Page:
SpaceX has flown boosters back to land after launches from Florida but has yet to do so in California.
A SpaceX Falcon 9 rocket's first stage has landed back at its California launch site after carrying an Argentinian satellite into space.
Earlier, the launch had been planned for Saturday, but SpaceX said Wednesday it was rescheduling the launch and would use the extra time to complete pre-flight checks.
In the launch, scheduled for shortly after 7:20 p.m., a Falcon 9 rocket will carry the satellite SAOCOM 1A to space.
The booster put on a spectacular show as it descended tail first toward Landing Zone 4 just a few hundred yards from the rocket's launch stand, deploying four legs and firing up one of its nine Merlin engines, seemingly at the last moment, to slow down for touchdown in a cloud of fiery exhaust.
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Watch the moment the Falcon 9's booster landed right on the button on LZ-4.
The satellite is the first of two from Argentina.
Known as plume interaction, the phenomena has been known to produce extraordinary visual effects and the launch of SAOCOM 1A was certainly no exception.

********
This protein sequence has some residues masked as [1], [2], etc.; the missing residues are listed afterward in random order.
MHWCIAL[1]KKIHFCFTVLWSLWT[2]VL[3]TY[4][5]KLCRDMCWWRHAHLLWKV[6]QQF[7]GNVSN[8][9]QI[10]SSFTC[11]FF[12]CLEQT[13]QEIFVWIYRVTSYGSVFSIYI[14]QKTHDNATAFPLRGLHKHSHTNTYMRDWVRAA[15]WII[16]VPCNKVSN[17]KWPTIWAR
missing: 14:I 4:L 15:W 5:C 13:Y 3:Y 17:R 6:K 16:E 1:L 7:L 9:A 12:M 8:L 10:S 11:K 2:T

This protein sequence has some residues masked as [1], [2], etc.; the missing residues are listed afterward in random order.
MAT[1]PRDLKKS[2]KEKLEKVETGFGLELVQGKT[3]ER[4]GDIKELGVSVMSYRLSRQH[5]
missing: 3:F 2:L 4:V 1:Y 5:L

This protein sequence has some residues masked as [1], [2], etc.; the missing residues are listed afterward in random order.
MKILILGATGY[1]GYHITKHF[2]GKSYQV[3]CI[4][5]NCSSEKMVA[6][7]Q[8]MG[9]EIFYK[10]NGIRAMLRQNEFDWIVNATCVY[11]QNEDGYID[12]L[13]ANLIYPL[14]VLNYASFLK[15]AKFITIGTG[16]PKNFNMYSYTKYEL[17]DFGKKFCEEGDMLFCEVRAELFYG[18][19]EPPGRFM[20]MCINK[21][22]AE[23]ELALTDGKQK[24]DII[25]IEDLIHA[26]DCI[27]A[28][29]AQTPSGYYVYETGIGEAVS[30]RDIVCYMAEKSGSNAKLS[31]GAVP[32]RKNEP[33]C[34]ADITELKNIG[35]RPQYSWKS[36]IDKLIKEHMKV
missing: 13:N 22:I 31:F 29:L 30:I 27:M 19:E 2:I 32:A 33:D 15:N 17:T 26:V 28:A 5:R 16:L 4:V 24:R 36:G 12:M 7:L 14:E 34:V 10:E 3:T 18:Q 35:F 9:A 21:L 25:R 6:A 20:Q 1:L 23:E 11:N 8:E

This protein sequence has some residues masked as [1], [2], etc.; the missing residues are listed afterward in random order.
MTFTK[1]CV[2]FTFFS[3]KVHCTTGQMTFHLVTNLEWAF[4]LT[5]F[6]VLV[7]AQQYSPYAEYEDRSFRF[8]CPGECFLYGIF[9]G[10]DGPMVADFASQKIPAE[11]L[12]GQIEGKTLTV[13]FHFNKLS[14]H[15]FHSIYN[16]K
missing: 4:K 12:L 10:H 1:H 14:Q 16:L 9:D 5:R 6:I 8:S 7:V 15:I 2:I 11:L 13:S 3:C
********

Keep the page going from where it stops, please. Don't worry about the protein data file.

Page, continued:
SAOCOM 1, together with the Italian COSMO-SkyMed X-Band SAR constellation, make up the Italian-Argentine Satellite System for Emergency Management, or SIASGE.
Land landings aren't threatened by storms like ocean landings are, and they also allow SpaceX to refurbish the boosters faster, as they don't need to be recovered from sea. SpaceX has several other missions planned for this year, including the Falcon 9 launches of another 10 Iridium Next satellites, Es'hailSat's Es'hail-2, and the U.S. Air Force's first GPS-3 satellite. Prior landings have taken place on the East Coast.